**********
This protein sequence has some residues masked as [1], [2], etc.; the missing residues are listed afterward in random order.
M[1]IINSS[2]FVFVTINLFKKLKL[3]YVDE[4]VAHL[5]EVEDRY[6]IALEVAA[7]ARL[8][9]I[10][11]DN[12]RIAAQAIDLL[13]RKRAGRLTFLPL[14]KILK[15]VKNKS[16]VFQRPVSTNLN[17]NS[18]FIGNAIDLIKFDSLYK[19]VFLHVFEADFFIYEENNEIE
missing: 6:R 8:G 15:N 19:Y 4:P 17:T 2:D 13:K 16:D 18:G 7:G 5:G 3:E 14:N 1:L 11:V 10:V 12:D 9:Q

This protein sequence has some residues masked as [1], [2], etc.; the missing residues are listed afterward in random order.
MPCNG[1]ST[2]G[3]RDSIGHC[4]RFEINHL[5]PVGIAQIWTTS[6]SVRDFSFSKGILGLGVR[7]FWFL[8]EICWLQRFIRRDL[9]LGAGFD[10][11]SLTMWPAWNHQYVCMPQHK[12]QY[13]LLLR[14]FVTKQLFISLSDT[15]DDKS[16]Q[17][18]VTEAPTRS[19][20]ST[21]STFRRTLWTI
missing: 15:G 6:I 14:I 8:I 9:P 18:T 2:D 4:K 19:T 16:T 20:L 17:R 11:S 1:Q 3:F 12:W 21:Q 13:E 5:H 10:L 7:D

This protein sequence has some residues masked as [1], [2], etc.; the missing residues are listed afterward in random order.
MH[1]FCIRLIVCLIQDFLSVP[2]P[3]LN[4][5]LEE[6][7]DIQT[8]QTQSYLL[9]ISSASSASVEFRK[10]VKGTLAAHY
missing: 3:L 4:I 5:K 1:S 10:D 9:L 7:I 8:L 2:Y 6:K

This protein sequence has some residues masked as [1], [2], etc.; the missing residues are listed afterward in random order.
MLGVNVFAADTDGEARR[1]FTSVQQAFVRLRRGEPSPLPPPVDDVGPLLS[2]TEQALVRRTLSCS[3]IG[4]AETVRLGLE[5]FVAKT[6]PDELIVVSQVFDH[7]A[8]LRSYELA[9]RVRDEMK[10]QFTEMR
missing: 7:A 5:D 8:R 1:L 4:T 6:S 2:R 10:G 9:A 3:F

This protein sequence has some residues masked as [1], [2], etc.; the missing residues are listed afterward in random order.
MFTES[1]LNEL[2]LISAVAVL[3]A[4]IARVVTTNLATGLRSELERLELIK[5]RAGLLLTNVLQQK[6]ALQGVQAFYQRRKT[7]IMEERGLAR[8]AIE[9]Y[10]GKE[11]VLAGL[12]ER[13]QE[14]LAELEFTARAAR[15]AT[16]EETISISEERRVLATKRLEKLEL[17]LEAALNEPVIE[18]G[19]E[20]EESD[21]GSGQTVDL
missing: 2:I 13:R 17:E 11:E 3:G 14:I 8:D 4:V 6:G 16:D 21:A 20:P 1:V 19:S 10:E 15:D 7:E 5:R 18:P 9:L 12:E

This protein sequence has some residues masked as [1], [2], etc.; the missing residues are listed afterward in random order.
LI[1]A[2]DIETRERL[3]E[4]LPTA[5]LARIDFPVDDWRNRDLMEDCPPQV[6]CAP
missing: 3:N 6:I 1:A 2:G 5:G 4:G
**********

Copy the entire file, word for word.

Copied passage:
This protein sequence has some residues masked as [1], [2], etc.; the missing residues are listed afterward in random order.
M[1]IINSS[2]FVFVTINLFKKLKL[3]YVDE[4]VAHL[5]EVEDRY[6]IALEVAA[7]ARL[8][9]I[10][11]DN[12]RIAAQAIDLL[13]RKRAGRLTFLPL[14]KILK[15]VKNKS[16]VFQRPVSTNLN[17]NS[18]FIGNAIDLIKFDSLYK[19]VFLHVFEADFFIYEENNEIE
missing: 6:R 8:G 15:N 19:Y 4:P 17:T 2:D 13:K 16:D 18:G 7:G 5:G 3:E 14:N 1:L 11:V 10:V 12:D 9:Q

This protein sequence has some residues masked as [1], [2], etc.; the missing residues are listed afterward in random order.
MPCNG[1]ST[2]G[3]RDSIGHC[4]RFEINHL[5]PVGIAQIWTTS[6]SVRDFSFSKGILGLGVR[7]FWFL[8]EICWLQRFIRRDL[9]LGAGFD[10][11]SLTMWPAWNHQYVCMPQHK[12]QY[13]LLLR[14]FVTKQLFISLSDT[15]DDKS[16]Q[17][18]VTEAPTRS[19][20]ST[21]STFRRTLWTI
missing: 15:G 6:I 14:I 8:I 9:P 18:T 2:D 4:K 19:T 16:T 20:L 17:R 11:S 1:Q 3:F 12:W 21:Q 13:E 5:H 10:L 7:D

This protein sequence has some residues masked as [1], [2], etc.; the missing residues are listed afterward in random order.
MH[1]FCIRLIVCLIQDFLSVP[2]P[3]LN[4][5]LEE[6][7]DIQT[8]QTQSYLL[9]ISSASSASVEFRK[10]VKGTLAAHY
missing: 3:L 4:I 5:K 1:S 10:D 9:L 7:I 8:L 2:Y 6:K

This protein sequence has some residues masked as [1], [2], etc.; the missing residues are listed afterward in random order.
MLGVNVFAADTDGEARR[1]FTSVQQAFVRLRRGEPSPLPPPVDDVGPLLS[2]TEQALVRRTLSCS[3]IG[4]AETVRLGLE[5]FVAKT[6]PDELIVVSQVFDH[7]A[8]LRSYELA[9]RVRDEMK[10]QFTEMR
missing: 7:A 5:D 8:R 1:L 4:T 6:S 2:R 10:G 9:A 3:F

This protein sequence has some residues masked as [1], [2], etc.; the missing residues are listed afterward in random order.
MFTES[1]LNEL[2]LISAVAVL[3]A[4]IARVVTTNLATGLRSELERLELIK[5]RAGLLLTNVLQQK[6]ALQGVQAFYQRRKT[7]IMEERGLAR[8]AIE[9]Y[10]GKE[11]VLAGL[12]ER[13]QE[14]LAELEFTARAAR[15]AT[16]EETISISEERRVLATKRLEKLEL[17]LEAALNEPVIE[18]G[19]E[20]EESD[21]GSGQTVDL
missing: 2:I 13:R 17:E 11:E 3:G 14:I 8:D 4:V 6:G 16:D 21:A 20:P 1:V 19:S 10:E 15:D 7:E 5:R 18:P 9:L 12:E

This protein sequence has some residues masked as [1], [2], etc.; the missing residues are listed afterward in random order.
LI[1]A[2]DIETRERL[3]E[4]LPTA[5]LARIDFPVDDWRNRDLMEDCPPQV[6]CAP
missing: 3:N 6:I 1:A 2:G 5:G 4:G